Construction Lien Law and Material Suppliers Part 2
With so many people involved in construction projects, it’s easy for payment issues to become a source of contention. Everyone wants to get paid for the work they do, and rightfully so. This is why understanding lien rights is so important. If you find yourself needing to file a claim or enforce a lien, a Jacksonville construction attorney is a great resource for resolving your payment disputes. From owners on down to material suppliers, construction lien law is important to ensure everyone is protected from financial risk. This final article concludes our two-part series. Read part one to learn more.
Release of Liens
Under lien law, before making a payment to the contractor, the owner has the right to request a release of lien from anyone that has submitted a Notice of Owner to the owner previously. This release signifies that the owner has paid all parties and those parties waive their right to file a claim of lien against the property. A release that is signed before any of the above describe is deemed unenforceable. Suppliers need to know their rights and avoid making common mistakes that could cost them.
How Material Suppliers Can Protect Lien Rights
Suppliers will benefit greatly from an established lien policy. This document is created to help preserve and enforce your lien rights. This lien policy will serve to keep you organized by determining how and when you’ll use your lien rights and will ensure you get the compensation you deserve much faster. The policy should cover procedures such as:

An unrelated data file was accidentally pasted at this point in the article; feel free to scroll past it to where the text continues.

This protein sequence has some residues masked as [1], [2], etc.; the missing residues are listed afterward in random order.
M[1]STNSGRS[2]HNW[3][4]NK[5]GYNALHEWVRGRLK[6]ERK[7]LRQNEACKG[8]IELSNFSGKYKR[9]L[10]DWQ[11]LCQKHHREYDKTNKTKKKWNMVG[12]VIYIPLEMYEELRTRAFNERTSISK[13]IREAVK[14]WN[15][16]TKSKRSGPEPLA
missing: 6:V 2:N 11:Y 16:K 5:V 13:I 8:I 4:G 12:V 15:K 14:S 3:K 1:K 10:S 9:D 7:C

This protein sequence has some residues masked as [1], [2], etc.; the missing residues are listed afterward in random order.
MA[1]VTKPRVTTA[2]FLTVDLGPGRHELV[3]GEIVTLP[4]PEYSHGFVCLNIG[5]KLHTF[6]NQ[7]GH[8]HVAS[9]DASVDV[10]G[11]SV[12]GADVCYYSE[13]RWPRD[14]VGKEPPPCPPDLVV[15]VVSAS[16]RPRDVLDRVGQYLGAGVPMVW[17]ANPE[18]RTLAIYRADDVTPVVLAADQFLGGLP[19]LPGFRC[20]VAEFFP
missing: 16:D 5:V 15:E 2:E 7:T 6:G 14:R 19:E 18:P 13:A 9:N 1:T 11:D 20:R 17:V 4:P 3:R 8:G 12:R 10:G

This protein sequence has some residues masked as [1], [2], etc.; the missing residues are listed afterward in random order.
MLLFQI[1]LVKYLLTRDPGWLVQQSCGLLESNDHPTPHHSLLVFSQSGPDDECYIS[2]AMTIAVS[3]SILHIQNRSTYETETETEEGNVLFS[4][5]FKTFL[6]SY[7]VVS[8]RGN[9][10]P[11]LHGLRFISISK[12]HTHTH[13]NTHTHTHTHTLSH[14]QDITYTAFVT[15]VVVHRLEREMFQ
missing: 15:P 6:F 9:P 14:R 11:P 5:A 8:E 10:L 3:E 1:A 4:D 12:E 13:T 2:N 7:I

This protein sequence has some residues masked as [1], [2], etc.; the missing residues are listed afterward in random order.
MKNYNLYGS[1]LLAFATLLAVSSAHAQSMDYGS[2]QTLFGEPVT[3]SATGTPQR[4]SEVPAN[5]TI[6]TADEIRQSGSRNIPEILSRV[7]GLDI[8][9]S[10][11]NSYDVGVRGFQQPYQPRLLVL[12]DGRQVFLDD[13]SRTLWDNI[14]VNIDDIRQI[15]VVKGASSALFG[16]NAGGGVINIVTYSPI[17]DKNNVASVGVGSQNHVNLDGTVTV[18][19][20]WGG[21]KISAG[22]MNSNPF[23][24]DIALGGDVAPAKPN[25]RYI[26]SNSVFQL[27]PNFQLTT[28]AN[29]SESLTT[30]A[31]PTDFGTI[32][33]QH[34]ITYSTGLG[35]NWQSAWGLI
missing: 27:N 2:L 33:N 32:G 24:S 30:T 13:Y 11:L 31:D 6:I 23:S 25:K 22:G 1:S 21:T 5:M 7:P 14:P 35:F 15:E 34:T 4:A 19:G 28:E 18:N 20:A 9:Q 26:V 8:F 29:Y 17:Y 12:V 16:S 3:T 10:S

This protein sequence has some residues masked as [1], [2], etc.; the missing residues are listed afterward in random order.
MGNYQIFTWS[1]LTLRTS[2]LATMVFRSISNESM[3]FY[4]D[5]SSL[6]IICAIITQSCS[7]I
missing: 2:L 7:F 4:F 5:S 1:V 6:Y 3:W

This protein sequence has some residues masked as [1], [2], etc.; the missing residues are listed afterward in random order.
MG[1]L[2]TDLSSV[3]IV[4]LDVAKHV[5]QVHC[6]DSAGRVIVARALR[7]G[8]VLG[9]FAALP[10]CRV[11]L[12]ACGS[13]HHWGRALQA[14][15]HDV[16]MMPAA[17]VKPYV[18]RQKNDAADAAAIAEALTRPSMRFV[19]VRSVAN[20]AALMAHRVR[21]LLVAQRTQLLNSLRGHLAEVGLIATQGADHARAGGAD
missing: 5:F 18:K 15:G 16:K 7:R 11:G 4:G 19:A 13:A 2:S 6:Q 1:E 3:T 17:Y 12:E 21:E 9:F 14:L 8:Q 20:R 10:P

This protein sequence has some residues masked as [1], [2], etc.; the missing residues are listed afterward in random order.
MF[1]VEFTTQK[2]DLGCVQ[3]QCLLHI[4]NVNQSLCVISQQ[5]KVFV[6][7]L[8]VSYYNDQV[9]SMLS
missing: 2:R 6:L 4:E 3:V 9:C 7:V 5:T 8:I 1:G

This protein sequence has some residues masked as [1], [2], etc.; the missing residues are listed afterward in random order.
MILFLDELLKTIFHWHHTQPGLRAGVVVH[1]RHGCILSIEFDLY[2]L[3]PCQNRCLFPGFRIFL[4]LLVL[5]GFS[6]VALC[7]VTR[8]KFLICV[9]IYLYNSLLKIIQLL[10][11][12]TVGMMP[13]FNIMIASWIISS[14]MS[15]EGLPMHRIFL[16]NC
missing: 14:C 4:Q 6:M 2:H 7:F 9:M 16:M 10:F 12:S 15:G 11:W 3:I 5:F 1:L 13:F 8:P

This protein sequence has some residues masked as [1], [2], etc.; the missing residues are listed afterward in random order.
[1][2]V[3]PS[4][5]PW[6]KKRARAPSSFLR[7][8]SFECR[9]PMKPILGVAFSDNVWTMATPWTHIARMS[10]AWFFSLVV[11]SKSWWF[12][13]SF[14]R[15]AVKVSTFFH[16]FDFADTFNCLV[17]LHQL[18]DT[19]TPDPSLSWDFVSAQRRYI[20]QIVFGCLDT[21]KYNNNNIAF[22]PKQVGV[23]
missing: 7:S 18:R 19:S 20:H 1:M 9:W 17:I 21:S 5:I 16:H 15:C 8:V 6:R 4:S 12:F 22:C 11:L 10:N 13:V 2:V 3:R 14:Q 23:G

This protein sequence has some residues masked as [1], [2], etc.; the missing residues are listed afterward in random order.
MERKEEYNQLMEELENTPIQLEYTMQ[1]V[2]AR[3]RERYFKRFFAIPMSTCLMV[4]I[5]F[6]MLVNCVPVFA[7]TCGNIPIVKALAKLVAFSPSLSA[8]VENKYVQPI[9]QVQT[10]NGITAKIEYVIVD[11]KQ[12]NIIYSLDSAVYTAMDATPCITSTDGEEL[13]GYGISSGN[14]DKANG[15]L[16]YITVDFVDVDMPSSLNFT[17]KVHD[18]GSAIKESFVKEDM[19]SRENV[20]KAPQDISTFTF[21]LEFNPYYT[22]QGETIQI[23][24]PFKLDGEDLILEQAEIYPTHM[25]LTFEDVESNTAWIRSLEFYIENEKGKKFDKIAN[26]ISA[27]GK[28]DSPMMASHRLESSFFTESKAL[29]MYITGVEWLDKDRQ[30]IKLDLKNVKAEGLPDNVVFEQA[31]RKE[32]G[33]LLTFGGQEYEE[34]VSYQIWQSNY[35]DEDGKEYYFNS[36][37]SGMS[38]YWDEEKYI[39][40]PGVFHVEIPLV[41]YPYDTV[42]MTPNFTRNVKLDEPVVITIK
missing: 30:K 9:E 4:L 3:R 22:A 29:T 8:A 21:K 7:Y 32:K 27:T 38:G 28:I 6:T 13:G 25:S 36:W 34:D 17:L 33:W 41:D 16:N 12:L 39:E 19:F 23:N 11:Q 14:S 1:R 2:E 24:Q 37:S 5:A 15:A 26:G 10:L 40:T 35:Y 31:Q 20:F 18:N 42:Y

- Sending out notices
- Filing mechanic’s liens
- Collection efforts
- Pursuing a foreclosure lawsuit
Florida lien law can be complex, therefore, the help of an experienced Jacksonville construction attorney is highly recommended.
To request a consultation with one of our experienced Jacksonville construction attorneys, please call us today at 904.425.5030 or submit our contact request form.
Disclaimer: The information contained in this article is for general educational information only. This information does not constitute legal advice, is not intended to constitute legal advice, nor should it be relied upon as legal advice for your specific factual pattern or situation.